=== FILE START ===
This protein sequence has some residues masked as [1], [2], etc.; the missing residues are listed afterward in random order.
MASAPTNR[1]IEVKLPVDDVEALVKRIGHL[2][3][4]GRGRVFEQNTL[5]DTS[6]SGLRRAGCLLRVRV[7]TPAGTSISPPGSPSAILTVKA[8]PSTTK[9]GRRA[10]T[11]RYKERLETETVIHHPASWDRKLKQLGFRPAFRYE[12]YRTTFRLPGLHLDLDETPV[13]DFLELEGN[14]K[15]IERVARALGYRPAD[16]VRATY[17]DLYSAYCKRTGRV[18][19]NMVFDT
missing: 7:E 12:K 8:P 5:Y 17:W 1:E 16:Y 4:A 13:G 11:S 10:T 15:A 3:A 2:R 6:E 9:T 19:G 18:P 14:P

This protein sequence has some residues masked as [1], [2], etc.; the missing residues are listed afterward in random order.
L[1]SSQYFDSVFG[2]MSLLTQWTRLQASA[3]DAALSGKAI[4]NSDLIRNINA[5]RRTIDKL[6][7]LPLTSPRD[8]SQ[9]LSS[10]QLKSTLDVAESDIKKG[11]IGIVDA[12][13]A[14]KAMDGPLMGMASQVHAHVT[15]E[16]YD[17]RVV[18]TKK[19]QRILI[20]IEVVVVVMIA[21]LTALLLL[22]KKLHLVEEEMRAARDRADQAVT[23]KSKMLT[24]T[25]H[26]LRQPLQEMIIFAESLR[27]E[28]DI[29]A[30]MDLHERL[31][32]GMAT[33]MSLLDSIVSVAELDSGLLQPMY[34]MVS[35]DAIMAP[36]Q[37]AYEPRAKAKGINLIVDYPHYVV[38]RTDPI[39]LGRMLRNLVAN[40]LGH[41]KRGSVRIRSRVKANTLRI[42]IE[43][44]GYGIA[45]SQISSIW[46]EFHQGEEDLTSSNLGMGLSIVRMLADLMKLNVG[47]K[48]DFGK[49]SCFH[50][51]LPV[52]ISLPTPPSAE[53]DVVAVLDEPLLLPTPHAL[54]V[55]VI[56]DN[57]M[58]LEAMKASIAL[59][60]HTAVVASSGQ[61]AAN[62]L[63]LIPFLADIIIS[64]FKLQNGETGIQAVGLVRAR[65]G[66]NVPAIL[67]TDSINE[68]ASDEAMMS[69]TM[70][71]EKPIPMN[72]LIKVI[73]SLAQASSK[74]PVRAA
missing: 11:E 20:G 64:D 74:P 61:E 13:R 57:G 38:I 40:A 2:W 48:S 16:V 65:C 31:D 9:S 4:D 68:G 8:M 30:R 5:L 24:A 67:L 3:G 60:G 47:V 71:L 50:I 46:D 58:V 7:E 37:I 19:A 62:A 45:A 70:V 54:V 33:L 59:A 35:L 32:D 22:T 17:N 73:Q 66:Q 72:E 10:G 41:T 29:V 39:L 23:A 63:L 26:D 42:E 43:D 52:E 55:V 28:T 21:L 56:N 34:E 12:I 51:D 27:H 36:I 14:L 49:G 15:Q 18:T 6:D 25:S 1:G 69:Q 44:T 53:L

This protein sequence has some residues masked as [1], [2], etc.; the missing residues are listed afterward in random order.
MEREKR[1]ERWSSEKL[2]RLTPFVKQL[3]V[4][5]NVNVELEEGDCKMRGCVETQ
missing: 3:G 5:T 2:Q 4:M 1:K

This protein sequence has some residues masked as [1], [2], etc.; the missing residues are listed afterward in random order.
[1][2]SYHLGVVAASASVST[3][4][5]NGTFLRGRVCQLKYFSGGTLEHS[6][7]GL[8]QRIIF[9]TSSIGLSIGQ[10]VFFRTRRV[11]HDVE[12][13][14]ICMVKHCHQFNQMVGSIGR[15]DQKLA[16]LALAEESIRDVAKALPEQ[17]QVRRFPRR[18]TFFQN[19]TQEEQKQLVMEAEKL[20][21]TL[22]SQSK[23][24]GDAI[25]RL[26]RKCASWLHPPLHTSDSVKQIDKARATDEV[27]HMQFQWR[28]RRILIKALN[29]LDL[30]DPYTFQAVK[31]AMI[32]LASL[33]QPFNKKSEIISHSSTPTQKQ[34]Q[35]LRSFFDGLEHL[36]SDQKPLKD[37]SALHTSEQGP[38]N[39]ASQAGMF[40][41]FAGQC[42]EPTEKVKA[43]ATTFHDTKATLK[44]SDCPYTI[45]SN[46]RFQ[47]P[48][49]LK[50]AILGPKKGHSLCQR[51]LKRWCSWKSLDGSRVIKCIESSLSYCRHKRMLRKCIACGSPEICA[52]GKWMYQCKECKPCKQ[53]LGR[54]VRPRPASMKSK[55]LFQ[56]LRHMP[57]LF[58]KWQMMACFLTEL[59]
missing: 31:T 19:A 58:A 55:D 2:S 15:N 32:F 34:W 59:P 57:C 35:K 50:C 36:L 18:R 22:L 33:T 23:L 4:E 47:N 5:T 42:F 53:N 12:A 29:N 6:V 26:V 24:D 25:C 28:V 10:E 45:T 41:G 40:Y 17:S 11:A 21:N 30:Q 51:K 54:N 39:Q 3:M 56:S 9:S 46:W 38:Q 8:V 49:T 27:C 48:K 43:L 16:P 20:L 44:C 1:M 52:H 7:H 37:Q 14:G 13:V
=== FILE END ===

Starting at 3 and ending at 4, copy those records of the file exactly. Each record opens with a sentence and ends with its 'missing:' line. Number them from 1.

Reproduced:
This protein sequence has some residues masked as [1], [2], etc.; the missing residues are listed afterward in random order.
MEREKR[1]ERWSSEKL[2]RLTPFVKQL[3]V[4][5]NVNVELEEGDCKMRGCVETQ
missing: 3:G 5:T 2:Q 4:M 1:K

This protein sequence has some residues masked as [1], [2], etc.; the missing residues are listed afterward in random order.
[1][2]SYHLGVVAASASVST[3][4][5]NGTFLRGRVCQLKYFSGGTLEHS[6][7]GL[8]QRIIF[9]TSSIGLSIGQ[10]VFFRTRRV[11]HDVE[12][13][14]ICMVKHCHQFNQMVGSIGR[15]DQKLA[16]LALAEESIRDVAKALPEQ[17]QVRRFPRR[18]TFFQN[19]TQEEQKQLVMEAEKL[20][21]TL[22]SQSK[23][24]GDAI[25]RL[26]RKCASWLHPPLHTSDSVKQIDKARATDEV[27]HMQFQWR[28]RRILIKALN[29]LDL[30]DPYTFQAVK[31]AMI[32]LASL[33]QPFNKKSEIISHSSTPTQKQ[34]Q[35]LRSFFDGLEHL[36]SDQKPLKD[37]SALHTSEQGP[38]N[39]ASQAGMF[40][41]FAGQC[42]EPTEKVKA[43]ATTFHDTKATLK[44]SDCPYTI[45]SN[46]RFQ[47]P[48][49]LK[50]AILGPKKGHSLCQR[51]LKRWCSWKSLDGSRVIKCIESSLSYCRHKRMLRKCIACGSPEICA[52]GKWMYQCKECKPCKQ[53]LGR[54]VRPRPASMKSK[55]LFQ[56]LRHMP[57]LF[58]KWQMMACFLTEL[59]
missing: 31:T 19:A 58:A 55:D 2:S 15:N 32:F 34:W 59:P 57:C 35:K 50:C 36:L 18:R 22:L 33:T 23:L 4:E 47:N 5:T 42:F 53:N 12:A 29:N 6:V 26:V 24:D 25:C 28:V 10:E 45:T 41:G 40:Y 17:S 11:A 21:N 30:Q 51:K 54:N 39:Q 3:M 56:S 9:S 46:W 38:Q 8:V 49:T 27:C 48:K 43:L 16:P 20:L 44:C 1:M 52:H 7:H 37:Q 14:G 13:V